By Pat Harty
IOWA CITY, Iowa – Djimon Colbert probably didn't know it at the time, but he met one of his biggest fans on Monday at the Iowa Football Complex.
The sophomore linebacker crossed paths with former Iowa assistant coach Don Patterson as they both were leaving the complex and they would go on to have a brief conversation.
Patterson has praised Colbert on the AllHawkeyes radio show and podcast throughout the season for his consistency and versatility, but they hadn’t met until Monday.
“It’s special in that I literally just met him yesterday,” Colbert said at Iowa’s weekly press conference on Tuesday. “I always see him around, but I had never really sat down and talked to him before.
“We were both leaving the building and it was kind of just like how are you, and we're just talking for a second and he was like I’m Don Patterson, and I’ve heard that name before. So he kind of told me who he was and that he has a podcast and stuff like that.”
Patterson considers the 6-foot-1, 235-pound Colbert one of Iowa’s most consistent players and best tacklers in space.
“If you can’t bring it every weekend, in baseball if you go three for ten, that’s okay, but in football, if you’re tackling people it better be a hell of a lot better than that,” Patterson said.
Colbert has 36 tackles, which ranks third on the team, heading into Saturday’s game at Northwestern. The former high school defensive back from Shawnee Mission, Kan., also has one interception and three pass breakups.
“The thing I like about him is he’s a pretty physical player, and he’s a pretty consistent open-field tackler,” Patterson said of Colbert. “And that’s not always easy to do in the open field.”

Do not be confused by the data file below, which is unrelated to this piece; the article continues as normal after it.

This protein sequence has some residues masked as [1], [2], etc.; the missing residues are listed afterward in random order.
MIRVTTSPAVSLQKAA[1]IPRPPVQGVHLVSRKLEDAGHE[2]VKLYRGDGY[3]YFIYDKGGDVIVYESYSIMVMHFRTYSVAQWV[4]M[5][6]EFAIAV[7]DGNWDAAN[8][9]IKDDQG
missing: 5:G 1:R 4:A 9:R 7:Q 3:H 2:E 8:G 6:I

Colbert was recruited to play safety at Iowa, but switched to linebacker prior to the start of spring practice in 2018. He was redshirted as a true freshman in 2017.
Colbert's body was more suited for linebacker as he quickly started to gain weight and strength after joining the Iowa program.
He has made the position switch look easy, starting 10 games last season at weakside linebacker as a redshirt freshman and is now firmly entrenched as the starter at that position.
“I thought he built a good foundation last year,” said Iowa coach Kirk Ferentz. “He’s improving with every opportunity.”
Patterson has praised Colbert for his ability to defend the run and the pass.
Colbert credits his success this season, partly to having played so much last season, and learning along the way.
He was better equipped to handle Purdue’s diverse passing attack this season compared to a year ago because he sort of knew what to expect.
“Watching the game from last year, they kind of got me on some out routes and stuff like that, which I knew that going into the game (this year) that they would probably do that to me, so I was kind of better prepared when put in those situations,” Colbert said. “I think going off my freshman year, it’s kind of that foundation that I have developed, and that my coaches helped me develop, and then this year is just trying to improve off of that.”
Based on Patterson’s assessment, Colbert has continued to steadily improve.
Patterson does analytics for several college teams, including Iowa, and he sometimes attends Iowa’s practices.